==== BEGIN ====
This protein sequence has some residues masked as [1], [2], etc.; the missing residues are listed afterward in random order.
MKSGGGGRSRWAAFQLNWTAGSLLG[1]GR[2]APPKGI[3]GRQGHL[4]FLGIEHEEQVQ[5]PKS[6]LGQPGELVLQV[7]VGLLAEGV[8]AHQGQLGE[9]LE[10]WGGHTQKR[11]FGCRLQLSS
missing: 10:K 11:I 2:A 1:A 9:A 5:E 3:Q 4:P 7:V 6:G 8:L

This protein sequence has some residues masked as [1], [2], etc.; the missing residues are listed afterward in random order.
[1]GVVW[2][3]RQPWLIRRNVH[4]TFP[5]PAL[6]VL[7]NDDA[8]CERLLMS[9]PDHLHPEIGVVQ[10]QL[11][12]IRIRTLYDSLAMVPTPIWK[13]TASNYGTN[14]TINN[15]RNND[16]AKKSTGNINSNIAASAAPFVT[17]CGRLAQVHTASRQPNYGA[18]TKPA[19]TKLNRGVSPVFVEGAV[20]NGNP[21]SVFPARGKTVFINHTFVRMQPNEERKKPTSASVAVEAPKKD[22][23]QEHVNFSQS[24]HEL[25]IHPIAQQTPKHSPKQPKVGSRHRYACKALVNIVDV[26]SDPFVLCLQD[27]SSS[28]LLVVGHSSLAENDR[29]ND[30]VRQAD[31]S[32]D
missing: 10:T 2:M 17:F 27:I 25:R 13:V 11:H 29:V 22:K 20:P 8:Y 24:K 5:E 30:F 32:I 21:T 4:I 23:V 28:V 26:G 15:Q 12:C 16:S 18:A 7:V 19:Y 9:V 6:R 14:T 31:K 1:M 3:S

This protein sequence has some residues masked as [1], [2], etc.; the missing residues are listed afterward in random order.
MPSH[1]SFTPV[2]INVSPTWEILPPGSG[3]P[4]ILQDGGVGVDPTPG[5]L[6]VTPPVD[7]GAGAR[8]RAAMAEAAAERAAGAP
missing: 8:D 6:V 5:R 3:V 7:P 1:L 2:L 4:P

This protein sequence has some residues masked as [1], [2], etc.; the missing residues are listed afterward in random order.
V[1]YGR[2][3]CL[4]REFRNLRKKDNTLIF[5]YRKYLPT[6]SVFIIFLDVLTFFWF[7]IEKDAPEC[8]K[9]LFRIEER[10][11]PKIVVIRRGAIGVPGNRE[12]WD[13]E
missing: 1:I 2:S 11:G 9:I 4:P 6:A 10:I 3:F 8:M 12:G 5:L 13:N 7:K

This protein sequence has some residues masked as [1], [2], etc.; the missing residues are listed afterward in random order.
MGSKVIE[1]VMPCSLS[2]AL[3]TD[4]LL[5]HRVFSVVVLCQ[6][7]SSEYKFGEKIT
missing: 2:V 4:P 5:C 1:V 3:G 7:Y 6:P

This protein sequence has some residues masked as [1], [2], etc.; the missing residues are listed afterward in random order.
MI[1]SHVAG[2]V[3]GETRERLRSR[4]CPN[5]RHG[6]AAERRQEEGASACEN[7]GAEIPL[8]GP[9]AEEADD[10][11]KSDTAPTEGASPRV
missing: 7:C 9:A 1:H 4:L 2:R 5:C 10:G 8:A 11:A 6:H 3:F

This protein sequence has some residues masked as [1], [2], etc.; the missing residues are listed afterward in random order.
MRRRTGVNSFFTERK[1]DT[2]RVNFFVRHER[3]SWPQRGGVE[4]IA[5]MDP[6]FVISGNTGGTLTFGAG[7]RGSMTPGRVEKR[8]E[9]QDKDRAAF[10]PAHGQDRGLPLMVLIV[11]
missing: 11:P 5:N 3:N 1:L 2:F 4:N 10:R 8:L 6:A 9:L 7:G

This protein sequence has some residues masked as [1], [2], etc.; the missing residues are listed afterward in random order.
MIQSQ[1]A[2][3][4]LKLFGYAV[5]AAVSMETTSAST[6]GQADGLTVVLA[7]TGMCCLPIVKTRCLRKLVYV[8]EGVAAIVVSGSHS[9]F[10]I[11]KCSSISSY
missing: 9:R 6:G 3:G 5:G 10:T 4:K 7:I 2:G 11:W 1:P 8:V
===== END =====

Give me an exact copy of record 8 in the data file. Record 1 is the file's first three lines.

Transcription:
This protein sequence has some residues masked as [1], [2], etc.; the missing residues are listed afterward in random order.
MIQSQ[1]A[2][3][4]LKLFGYAV[5]AAVSMETTSAST[6]GQADGLTVVLA[7]TGMCCLPIVKTRCLRKLVYV[8]EGVAAIVVSGSHS[9]F[10]I[11]KCSSISSY
missing: 9:R 6:G 3:G 5:G 10:T 4:K 7:I 2:G 11:W 1:P 8:V